Exclusive Interview with artist Gwen Cates 'Cosmic Monologues' solo art exhibit in Los Angeles - Los Angeles Post-ExaminerLos Angeles Post-Examiner

Exclusive Interview with artist Gwen Cates ‘Cosmic Monologues’ solo art exhibit in Los Angeles

Opening on November 9 and lasting for one-month, international artist Gwen Cates will present a solo exhibit. “Cosmic Monologues” takes us on a journey between absence and consciousness. One day while looking at Stephen Hawking’s material on black holes, the artist recalls having an astonishing idea and began pulling her paints out at that moment. She realized that empty space is never truly vacant, nor can our lives ever truly be blank, or meaningless. At that moment, Gwen Cates at the age of 79 decided to reinvent herself as an artist.

You have been described as a contemporary colorist with experimental and playful abstract paintings in acrylic, often with collage elements. How did you get into this style of painting?

Gwen Cates

I have explored many different media and styles of painting.  While studying fine art at Virginia Commonwealth University, I began doing abstract paintings.  Later, at Hollins University, I moved on to painting landscapes done on location.  I still loved the free brushstrokes of abstract expressionism, and I worked with the idea of simplifying the work so that it was abstract yet recognizable.  At a point, while painting and exhibiting in California, I began to feel the need to express the feelings from within myself.  I began a series of paintings in acrylic that I called Interior Monologues, a series of abstract acrylic paintings, often with collage elements.  Winged figures, abstract shapes, horses, a cheetah, and other images are cut out and layered with swatches of fabric and lichen from oak trees.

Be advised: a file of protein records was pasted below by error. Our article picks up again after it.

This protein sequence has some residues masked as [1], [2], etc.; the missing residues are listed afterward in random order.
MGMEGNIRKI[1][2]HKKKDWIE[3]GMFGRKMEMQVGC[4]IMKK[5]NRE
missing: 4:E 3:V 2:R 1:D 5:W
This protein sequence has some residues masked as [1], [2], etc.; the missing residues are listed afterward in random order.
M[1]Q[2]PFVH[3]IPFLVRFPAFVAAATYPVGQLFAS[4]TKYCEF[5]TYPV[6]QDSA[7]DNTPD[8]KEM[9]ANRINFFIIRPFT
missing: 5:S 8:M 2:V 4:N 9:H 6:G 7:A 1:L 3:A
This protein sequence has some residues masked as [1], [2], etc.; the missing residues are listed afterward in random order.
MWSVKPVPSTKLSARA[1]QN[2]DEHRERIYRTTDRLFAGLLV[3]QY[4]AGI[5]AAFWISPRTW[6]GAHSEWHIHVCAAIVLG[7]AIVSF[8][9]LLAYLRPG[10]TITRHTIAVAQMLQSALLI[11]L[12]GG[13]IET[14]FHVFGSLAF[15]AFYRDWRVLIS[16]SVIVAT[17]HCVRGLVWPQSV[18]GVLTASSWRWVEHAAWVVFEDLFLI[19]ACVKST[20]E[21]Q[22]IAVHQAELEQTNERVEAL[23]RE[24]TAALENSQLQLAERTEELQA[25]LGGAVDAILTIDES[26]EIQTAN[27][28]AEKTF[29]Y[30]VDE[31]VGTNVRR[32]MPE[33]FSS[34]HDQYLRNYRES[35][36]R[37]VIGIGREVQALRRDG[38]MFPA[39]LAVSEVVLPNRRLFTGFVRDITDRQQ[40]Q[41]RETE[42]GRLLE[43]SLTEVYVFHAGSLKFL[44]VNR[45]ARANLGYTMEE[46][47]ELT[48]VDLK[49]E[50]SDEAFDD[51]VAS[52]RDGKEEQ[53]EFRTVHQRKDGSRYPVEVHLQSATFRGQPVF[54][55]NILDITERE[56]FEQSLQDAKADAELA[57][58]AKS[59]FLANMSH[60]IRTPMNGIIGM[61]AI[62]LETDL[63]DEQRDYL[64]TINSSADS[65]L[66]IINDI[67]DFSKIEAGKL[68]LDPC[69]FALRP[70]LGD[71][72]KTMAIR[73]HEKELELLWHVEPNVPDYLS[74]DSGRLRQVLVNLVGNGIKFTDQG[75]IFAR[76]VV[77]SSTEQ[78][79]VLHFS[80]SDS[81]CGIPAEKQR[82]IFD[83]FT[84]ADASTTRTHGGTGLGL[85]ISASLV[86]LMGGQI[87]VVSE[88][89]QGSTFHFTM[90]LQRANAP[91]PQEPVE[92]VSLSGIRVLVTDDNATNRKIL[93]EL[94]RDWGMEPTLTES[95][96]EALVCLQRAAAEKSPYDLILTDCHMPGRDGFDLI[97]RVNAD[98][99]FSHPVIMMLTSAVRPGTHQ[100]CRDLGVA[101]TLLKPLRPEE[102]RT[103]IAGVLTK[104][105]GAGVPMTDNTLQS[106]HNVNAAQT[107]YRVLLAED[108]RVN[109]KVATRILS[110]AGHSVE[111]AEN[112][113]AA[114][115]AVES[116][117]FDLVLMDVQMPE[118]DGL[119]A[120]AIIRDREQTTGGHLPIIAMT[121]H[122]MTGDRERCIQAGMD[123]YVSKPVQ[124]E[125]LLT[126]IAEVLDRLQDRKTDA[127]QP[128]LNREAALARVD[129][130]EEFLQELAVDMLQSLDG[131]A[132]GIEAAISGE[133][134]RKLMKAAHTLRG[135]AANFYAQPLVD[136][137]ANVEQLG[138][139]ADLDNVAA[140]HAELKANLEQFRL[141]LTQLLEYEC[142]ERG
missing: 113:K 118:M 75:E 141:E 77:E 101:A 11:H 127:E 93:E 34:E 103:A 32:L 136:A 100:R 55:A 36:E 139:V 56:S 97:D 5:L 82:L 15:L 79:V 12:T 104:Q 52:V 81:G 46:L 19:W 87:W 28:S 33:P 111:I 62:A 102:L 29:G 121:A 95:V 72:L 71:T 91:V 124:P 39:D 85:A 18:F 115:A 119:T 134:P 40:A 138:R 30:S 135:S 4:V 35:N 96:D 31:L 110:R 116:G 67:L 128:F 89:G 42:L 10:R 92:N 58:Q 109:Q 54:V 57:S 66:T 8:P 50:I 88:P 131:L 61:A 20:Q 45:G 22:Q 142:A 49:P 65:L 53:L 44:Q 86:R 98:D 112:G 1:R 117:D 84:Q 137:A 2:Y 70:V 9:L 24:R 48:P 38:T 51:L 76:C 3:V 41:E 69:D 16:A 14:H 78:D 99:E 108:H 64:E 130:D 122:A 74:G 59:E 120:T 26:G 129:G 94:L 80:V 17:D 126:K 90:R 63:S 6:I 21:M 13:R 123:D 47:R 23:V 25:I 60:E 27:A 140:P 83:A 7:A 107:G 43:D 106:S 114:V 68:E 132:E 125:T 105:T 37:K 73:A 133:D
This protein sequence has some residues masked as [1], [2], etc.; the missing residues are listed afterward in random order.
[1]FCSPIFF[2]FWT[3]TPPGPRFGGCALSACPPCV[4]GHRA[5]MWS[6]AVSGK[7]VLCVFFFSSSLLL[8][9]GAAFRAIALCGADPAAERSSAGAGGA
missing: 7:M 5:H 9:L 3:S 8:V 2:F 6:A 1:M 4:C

You have exhibited your paintings for over 17 years.  Looking back throughout the years was there one event, exhibit that stood out to you the most and if so why?

Looking back over my lengthy resume, an exhibit that stands out is a solo exhibit of abstract paintings, Interior Monologues, at the C Gallery in Los Alamos, California, in 2011.  This was a breakthrough exhibit for me because that was when I began to realize that I was in touch with the archetypal images that I had been seeking.

Speaking of Exhibits you are going to be showcasing your current series of paintings called Cosmic Monologues at the Granada in L.A. Talk to us about the event and what people can expect when they see your new series?

Recently, I began reading news releases about the discoveries astronomers had made using a network of telescopes, which are able to focus on objects much more distant than was previously possible.  The concept of Black Holes was only a theory, but suddenly there were amazing photographs of the Event Horizons of Black Holes that made them visible. I wanted to create my own abstract interpretation of the phenomena that I had been hearing about. The act of painting helps me to see the world in a new way.  I can say things with paint that I cannot otherwise imagine.  At this point in my art career and my life, my goal is to express deep-seated archetypal images drawn from earlier landscapes, figurative paintings, research, and dreams.  I paint to transform these concepts through vibrant color and strong compositions to create powerful and imaginative paintings.

Why are Cosmic Monologues or more specifically black holes so important to you?

A while back, I painted a small painting called, Launch to Planet X.  Then I began to read about exoplanets, which are planets in distant galaxies that are believed capable of supporting life similar to life on earth.  I did some large abstract collage pieces that explore the concept that life may have been launched to earth from another planet or conversely that life may have originated on this planet and may be launched to an exoplanet.  Two of those paintings are in my exhibit.  They led to my discovery and interest in Black Holes and the idea that they may indeed be engines of the universe.

Bonus Question:
When you finish another masterful work of art in the Whiskey Ridge Studio what is your favorite drink that helps you unwind to view what you created?

I sip a cup of black tea with milk as I sit in a chair and look at the painting that I just finished and signed. Then again, I might sip some Challen Wine, made in California by my daughter Challen Cates.

DATE & TIME:
Saturday November 9th, 4-7 p.m.
Talk with the artist @ 4 p.m.
Wine will be served.

LOCATION:
Salon @ the Granada
672 S. Lafayette Park
Suite 40
Los Angeles CA 90057


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